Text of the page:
Wall Street pushes higher in bid to extend rally
By Lewis Krauskopf (Reuters) - U.S. stocks pushed higher in a choppy session on Friday following a wild week of trading that has seen equities rebound from a prolonged slide.
By Lewis Krauskopf
(Reuters) - U.S. stocks pushed higher in a choppy session on Friday following a wild week of trading that has seen equities rebound from a prolonged slide.
Major indexes moved in and out of positive territory during the day, action that was emblematic of recent volatility though lacking the huge swings of the past week.
Thursday's trading was marked by a stunning reversal late in the session to build on a rally that started on Wednesday with the biggest single-day percentage gains for the indexes in nearly a decade.
The week started off with Wall Street's worst-ever Christmas Eve drop, pushing the S&P 500 to within a whisker of bear market territory.
“The primary driver of today’s action continues to be this idea that markets were oversold,” said Michael Arone, chief investment strategist at State Street Global Advisors in Boston.
“The market does seem to be forming a tradeable bottom," Arone said. "In the last few days and even including today, you are seeing investors come in and starting to look for some bargains.”
The Dow Jones Industrial Average <.DJI> rose 137.97 points, or 0.6 percent, to 23,276.79, the S&P 500 <.SPX> gained 18.35 points, or 0.74 percent, to 2,507.18 and the Nasdaq Composite <.IXIC> added 56.19 points, or 0.85 percent, to 6,635.68.
The S&P 500 was coming off its biggest two-day percentage gain since late August 2015 when the market was in the midst of a downturn over a slowing China. The benchmark index was set to post a weekly gain for the first time this month.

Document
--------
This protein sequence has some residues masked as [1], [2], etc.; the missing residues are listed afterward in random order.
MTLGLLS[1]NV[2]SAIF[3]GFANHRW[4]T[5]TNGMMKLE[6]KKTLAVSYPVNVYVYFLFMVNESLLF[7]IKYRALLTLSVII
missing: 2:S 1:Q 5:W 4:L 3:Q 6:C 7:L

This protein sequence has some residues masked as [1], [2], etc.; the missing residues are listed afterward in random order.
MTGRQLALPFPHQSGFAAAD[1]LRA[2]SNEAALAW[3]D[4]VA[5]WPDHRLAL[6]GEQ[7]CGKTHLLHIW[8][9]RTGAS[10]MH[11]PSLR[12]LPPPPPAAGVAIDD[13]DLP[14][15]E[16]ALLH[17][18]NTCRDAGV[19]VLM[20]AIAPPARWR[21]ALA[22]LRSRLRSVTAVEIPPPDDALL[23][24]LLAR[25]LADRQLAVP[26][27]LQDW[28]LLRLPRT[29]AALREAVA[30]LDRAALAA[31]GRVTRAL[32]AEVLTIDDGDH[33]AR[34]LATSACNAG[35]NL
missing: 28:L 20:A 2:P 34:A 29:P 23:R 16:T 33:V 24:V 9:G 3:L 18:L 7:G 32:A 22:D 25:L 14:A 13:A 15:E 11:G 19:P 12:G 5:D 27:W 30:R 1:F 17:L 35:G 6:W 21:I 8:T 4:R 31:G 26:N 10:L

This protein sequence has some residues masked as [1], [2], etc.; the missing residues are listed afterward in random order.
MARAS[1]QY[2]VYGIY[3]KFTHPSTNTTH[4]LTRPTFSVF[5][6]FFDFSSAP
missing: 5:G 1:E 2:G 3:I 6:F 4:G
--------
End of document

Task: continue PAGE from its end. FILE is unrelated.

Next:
Even so, the S&P 500 was on track to drop more than 9 percent in December, its biggest monthly percentage decline since February 2009, during the throes of the financial crisis.
Concerns about trade tensions between the United States and China, instability in Washington as underscored by the federal government shutdown, and slowing U.S. corporate profit growth continue to worry investors heading into 2019.
But the recent slide in stocks means valuations are more reasonable, while some market watchers said this week that Wall Street was becoming more confident about the Federal Reserve's approach to interest rate policy and monetary tightening.
“Investors are beginning to price in the fact that they believe the Fed will raise rates at a much slower pace in 2019," Arone said.
The rebound in stocks this week comes as investors may be rotating into equities from bonds. U.S. fund investors added $5.2 billion to equity funds in the first net positive flows for such funds this month, while bonds funds saw $8.3 billion in outflows, according to Lipper data for the latest weekly period.
Contracts to buy previously owned homes fell unexpectedly in November, the National Association of Realtors said, the latest sign of weakness in the U.S. housing market.
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Advancing issues outnumbered declining ones on the NYSE by a 2.61-to-1 ratio; on the Nasdaq, a 2.73-to-1 ratio favoured advancers.
The S&P 500 posted no new 52-week highs and no new lows; the Nasdaq Composite recorded five new highs and 71 new lows.
(Additional reporting by Trevor Hunnicutt in New York, Medha Singh in Bengaluru; Editing by Sriraj Kalluvila and Steve Orlofssky)
This story has not been edited by Firstpost staff and is generated by auto-feed.
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